From: Weiwei Shi <helprhelp_at_gmail.com>

Date: Sat 09 Jul 2005 - 03:05:42 EST

Date: Sat 09 Jul 2005 - 03:05:42 EST

index word.comb id in.class0 in.class1 p.value odds.ratio 1 1 TOTAL|LAID 54|241 2 4 0.0004997501 0.00736433 2 2 THEFT|RECOV 52|53 40751 146 0.0004997501 4.17127643 3 3 BOLL|ACCID 10|21 36825 1202 0.0004997501 0.44178546 4 4 LAB|VANDAL 8|55 24192 429 0.0004997501 0.82876099 5 5 VANDAL|CAUS 55|59 801 64 0.0004997501 0.18405918 6 6 AI|TOTAL 9|54 1949 45 0.0034982509 0.63766766 7 7 AI|RECOV 9|53 2385 61 0.0004997501 0.57547012 8 8 THEFT|TOTAL 52|54 33651 110 0.0004997501 4.56174408

the target is to look for best subset of word.comb to differentiate
between class0 and class1. p.value is obtained via
p.chisq.sim[i] <- as.double(chisq.test(tab, sim=TRUE, B=myB)$p.value)
and B=20000 (I increased B and it won't help. the margin here is
class0=2162792

class1=31859

)

So, in conclusion, which one I should use first, odds.ratio or p.value to find the best subset.

On 6/24/05, Gabor Grothendieck <ggrothendieck@gmail.com> wrote:

> On 6/24/05, Kjetil Brinchmann Halvorsen <kjetil@acelerate.com> wrote:

*> > Weiwei Shi wrote:
**> >
**> > >Hi,
**> > >I asked this question before, which was hidden in a bunch of
**> > >questions. I repharse it here and hope I can get some help this time:
**> > >
**> > >I have 2 contingency tables which have the same group variable Y. I
**> > >want to compare the strength of association between X1/Y and X2/Y. I
**> > >am not sure if comparing p-values IS the way even though the
**> > >probability of seeing such "weird" observation under H0 defines
**> > >p-value and it might relate to the strength of association somehow.
**> > >But I read the following statement from Alan Agresti's "An
**> > >Introduction to Categorical Data Analysis" :
**> > >"Chi-squared tests simply indicate the degree of EVIDENCE for an
**> > >association....It is sensible to decompose chi-squared into
**> > >components, study residuals, and estimate parameters such as odds
**> > >ratios that describe the STRENGTH OF ASSOCIATION".
**> > >
**> > >
**> > >
**> > Here are some things you can do:
**> >
**> > > tab1<-array(c(11266, 125, 2151526, 31734), dim=c(2,2))
**> >
**> > > tab2<-array(c(43571, 52, 2119221, 31807), dim=c(2,2))
**> > > library(epitools) # on CRAN
**> > > ?odds.ratio
**> > Help for 'odds.ratio' is shown in the browser
**> > > library(help=epitools) # on CRAN
**> > > tab1
**> > [,1] [,2]
**> > [1,] 11266 2151526
**> > [2,] 125 31734
**> > > odds.ratio(11266, 125, 2151526, 31734)
**> > Error in fisher.test(tab) : FEXACT error 40.
**> > Out of workspace. # so this are evidently for tables
**> > with smaller counts
**> > > library(vcd) # on CRAN
**> >
**> > > ?oddsratio
**> > Help for 'oddsratio' is shown in the browser
**> > > oddsratio( tab1) # really is logodds ratio
**> > [1] 0.2807548
**> > > plot(oddsratio( tab1) )
**> > > library(help=vcd) # on CRAN Read this for many nice functions.
**> > > fourfoldplot(tab1)
**> > > mosaicplot(tab1) # not really usefull for this table
**> >
**> > Also has a look at function Crosstable in package gmodels.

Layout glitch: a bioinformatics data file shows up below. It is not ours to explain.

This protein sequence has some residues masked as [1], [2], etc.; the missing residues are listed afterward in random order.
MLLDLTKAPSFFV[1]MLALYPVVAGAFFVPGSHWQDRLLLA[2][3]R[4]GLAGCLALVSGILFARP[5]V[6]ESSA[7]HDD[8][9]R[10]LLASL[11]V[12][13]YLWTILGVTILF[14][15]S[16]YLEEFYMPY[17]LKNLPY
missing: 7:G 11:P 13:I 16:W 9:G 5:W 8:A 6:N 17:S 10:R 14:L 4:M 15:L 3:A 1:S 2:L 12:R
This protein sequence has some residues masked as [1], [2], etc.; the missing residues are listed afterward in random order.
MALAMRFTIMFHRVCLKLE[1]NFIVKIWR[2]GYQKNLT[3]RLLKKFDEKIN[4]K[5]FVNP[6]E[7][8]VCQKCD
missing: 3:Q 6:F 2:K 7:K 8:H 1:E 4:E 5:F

**> >
**> > To decompose the chisqure you can program yourselves:
**> >
**> > decomp.chi <- function(tab) {
**> > rows <- rowSums(tab)
**> > cols <- colSums(tab)
**> > N <- sum(rows)
**> > E <- rows %o% cols / N
**> > contrib <- (tab-E)^2/E
**> > contrib }
**> >
**> >
**> > > decomp.chi(tab1)
**> > [,1] [,2]
**> > [1,] 0.1451026 0.0007570624
**> > [2,] 9.8504915 0.0513942218
**> > >
**> >
**> > So you can easily see what cell contributes most to the overall chisquared.
**> >
**> > Kjetil
**> >
**> >
**> >
**> >
**> >
**> > >Can I do this "decomposition" in R for the following example including
**> > >2 contingency tables?
**> > >
**> > >
**> > >
**> > >>tab1<-array(c(11266, 125, 2151526, 31734), dim=c(2,2))
**> > >>tab1
**> > >>
**> > >>
**> > > [,1] [,2]
**> > >[1,] 11266 2151526
**> > >[2,] 125 31734
**> > >
**> > >
**> > >
**> > >>tab2<-array(c(43571, 52, 2119221, 31807), dim=c(2,2))
**> > >>tab2
**> > >>
**> > >>
**> > > [,1] [,2]
**> > >[1,] 43571 2119221
**> > >[2,] 52 31807
**> > >
**>
**>
**> Here are a few more ways of doing this using chisq.test,
**> glm and assocplot:
**>
**> > ## chisq.test ###
**>
**> > tab1.chisq <- chisq.test(tab1)
**>
**> > # decomposition of chisq
**> > resid(tab1.chisq)^2
**> [,1] [,2]
**> [1,] 0.1451026 0.0007570624
**> [2,] 9.8504915 0.0513942218
**>
**> > # same
**> > with(tab1.chisq, (observed - expected)^2/expected)
**> [,1] [,2]
**> [1,] 0.1451026 0.0007570624
**> [2,] 9.8504915 0.0513942218
**>
**>
**> > # Pearson residuals
**> > resid(tab1.chisq)
**> [,1] [,2]
**> [1,] 0.3809234 -0.02751477
**> [2,] -3.1385493 0.22670294
**>
**> > # same
**> > with(tab1.chisq, (observed - expected)/sqrt(expected))
**> [,1] [,2]
**> [1,] 0.3809234 -0.02751477
**> [2,] -3.1385493 0.22670294
**>
**>
**> > ### glm ###
**> > # Pearson residuals via glm
**>
**> > tab1.df <- data.frame(count = c(tab1), A = gl(2,2), B = gl(2,1,4))
**> > tab1.glm <- glm(count ~ ., tab1.df, family = poisson())
**> > resid(tab1.glm, type = "pearson")
**> 1 2 3 4
**> 0.38092339 -3.13854927 -0.02751477 0.22670294
**> > plot(tab1.glm)
**>
**> > ### assocplot ###
**> > # displaying Pearson residuals via an assocplot
**> > assocplot(t(tab1))
**>
*

-- Weiwei Shi, Ph.D "Did you always know?" "No, I did not. But I believed..." ---Matrix III ______________________________________________ R-help@stat.math.ethz.ch mailing list https://stat.ethz.ch/mailman/listinfo/r-help PLEASE do read the posting guide! http://www.R-project.org/posting-guide.htmlReceived on Sat Jul 09 03:11:13 2005

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